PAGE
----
Salisbury City Council manages the Mangrove Boardwalk at St Kilda, SA. There is a good interpretive centre well worth spending time in before embarking on the walk. The information is easy to read by children and there are some interactive displays.
See my husband’s travel blog for more on this unique area.
I did not know that Mangroves (in this case the Grey Mangrove) have a most interesting method of propagation. After fertilzation occurs in the flower, the seed develops in the fruit. When ready to be shed, the ‘seed’ is actually a fully formed ‘seedling’ which will send down a root into the mud. The leaves are already formed. Apparently many are washed out to sea with the out going tides.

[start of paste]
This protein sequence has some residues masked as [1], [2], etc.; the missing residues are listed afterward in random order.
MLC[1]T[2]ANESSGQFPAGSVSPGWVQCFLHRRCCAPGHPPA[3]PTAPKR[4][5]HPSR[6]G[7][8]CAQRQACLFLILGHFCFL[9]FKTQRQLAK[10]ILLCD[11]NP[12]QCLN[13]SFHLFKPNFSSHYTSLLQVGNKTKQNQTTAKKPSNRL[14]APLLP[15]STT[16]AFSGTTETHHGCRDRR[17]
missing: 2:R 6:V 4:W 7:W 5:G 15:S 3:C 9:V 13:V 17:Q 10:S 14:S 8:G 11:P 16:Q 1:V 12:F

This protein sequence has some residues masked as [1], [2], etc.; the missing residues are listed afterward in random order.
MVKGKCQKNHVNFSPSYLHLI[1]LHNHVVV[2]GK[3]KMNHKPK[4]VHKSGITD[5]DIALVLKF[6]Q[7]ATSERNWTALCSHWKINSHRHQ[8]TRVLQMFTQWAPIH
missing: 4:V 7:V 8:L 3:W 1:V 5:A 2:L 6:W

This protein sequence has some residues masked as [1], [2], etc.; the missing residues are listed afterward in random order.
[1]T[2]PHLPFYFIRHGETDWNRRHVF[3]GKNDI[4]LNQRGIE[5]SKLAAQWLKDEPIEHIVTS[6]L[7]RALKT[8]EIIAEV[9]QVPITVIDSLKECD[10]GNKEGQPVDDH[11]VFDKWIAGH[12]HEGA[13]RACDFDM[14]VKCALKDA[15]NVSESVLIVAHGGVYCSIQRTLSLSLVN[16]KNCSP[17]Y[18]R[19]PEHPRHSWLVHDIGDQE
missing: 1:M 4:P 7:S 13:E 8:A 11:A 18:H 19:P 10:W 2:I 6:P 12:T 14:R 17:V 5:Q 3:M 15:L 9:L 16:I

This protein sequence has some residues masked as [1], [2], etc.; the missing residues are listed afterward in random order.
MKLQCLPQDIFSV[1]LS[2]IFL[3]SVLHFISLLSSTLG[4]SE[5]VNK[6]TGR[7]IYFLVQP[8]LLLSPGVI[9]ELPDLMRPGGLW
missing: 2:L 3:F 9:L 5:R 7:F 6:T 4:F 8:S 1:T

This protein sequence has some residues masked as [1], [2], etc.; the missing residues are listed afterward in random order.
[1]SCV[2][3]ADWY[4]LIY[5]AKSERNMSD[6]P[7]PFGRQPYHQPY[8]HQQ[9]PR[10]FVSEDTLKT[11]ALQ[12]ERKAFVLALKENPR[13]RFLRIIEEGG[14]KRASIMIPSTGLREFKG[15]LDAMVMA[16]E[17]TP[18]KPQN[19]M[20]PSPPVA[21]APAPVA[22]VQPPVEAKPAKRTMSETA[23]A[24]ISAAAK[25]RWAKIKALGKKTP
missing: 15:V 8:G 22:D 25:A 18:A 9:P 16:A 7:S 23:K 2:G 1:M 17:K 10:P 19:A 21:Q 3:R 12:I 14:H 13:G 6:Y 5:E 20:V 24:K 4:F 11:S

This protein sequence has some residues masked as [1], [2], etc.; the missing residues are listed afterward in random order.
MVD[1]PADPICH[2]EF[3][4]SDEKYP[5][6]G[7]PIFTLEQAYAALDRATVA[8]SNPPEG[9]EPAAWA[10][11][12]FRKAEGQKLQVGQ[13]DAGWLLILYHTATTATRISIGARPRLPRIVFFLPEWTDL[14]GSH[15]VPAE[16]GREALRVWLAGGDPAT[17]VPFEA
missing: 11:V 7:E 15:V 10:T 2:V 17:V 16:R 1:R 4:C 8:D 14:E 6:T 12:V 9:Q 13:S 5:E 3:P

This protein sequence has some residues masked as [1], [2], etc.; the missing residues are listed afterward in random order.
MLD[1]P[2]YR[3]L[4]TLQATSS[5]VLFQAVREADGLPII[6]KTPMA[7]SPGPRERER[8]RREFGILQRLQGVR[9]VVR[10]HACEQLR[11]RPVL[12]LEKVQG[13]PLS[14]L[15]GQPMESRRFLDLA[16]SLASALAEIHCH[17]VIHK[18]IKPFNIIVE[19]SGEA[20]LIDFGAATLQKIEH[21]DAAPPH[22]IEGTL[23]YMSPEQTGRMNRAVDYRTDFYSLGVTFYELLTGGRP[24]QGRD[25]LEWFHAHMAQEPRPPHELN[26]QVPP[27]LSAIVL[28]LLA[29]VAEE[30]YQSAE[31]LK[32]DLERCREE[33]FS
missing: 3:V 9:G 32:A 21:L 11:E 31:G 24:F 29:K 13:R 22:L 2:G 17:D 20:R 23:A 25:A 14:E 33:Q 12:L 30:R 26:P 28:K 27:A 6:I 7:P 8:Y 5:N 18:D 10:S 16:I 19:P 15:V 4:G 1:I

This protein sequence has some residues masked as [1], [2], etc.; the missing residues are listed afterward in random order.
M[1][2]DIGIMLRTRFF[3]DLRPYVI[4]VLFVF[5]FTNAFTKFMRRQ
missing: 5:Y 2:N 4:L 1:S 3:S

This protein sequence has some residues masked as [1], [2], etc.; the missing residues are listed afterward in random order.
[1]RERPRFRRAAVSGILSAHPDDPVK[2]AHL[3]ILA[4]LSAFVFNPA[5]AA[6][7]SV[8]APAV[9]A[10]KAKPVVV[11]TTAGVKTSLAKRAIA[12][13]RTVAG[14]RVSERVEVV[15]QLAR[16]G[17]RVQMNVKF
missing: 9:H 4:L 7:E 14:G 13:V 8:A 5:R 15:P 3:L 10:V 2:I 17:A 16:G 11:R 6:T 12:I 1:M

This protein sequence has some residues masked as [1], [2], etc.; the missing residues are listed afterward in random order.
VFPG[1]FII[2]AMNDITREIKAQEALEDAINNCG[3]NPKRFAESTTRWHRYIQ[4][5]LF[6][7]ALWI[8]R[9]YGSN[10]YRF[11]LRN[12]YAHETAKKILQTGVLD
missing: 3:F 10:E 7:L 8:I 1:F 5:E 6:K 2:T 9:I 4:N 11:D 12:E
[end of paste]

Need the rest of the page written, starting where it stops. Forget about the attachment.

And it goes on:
In order for the plant to get oxygen, the roots grow vertically from the mud. Some old trees send roots out from trunk and branches. One of the signs made the comment that some of the old trees in the Mangrove forest were probably there when Colonel William Light sailed past at the beginning of colonisation in South Australia.
The walking trail has been designed for wheel chairs and walkers. A small gopher would probably negotiate the trail well also.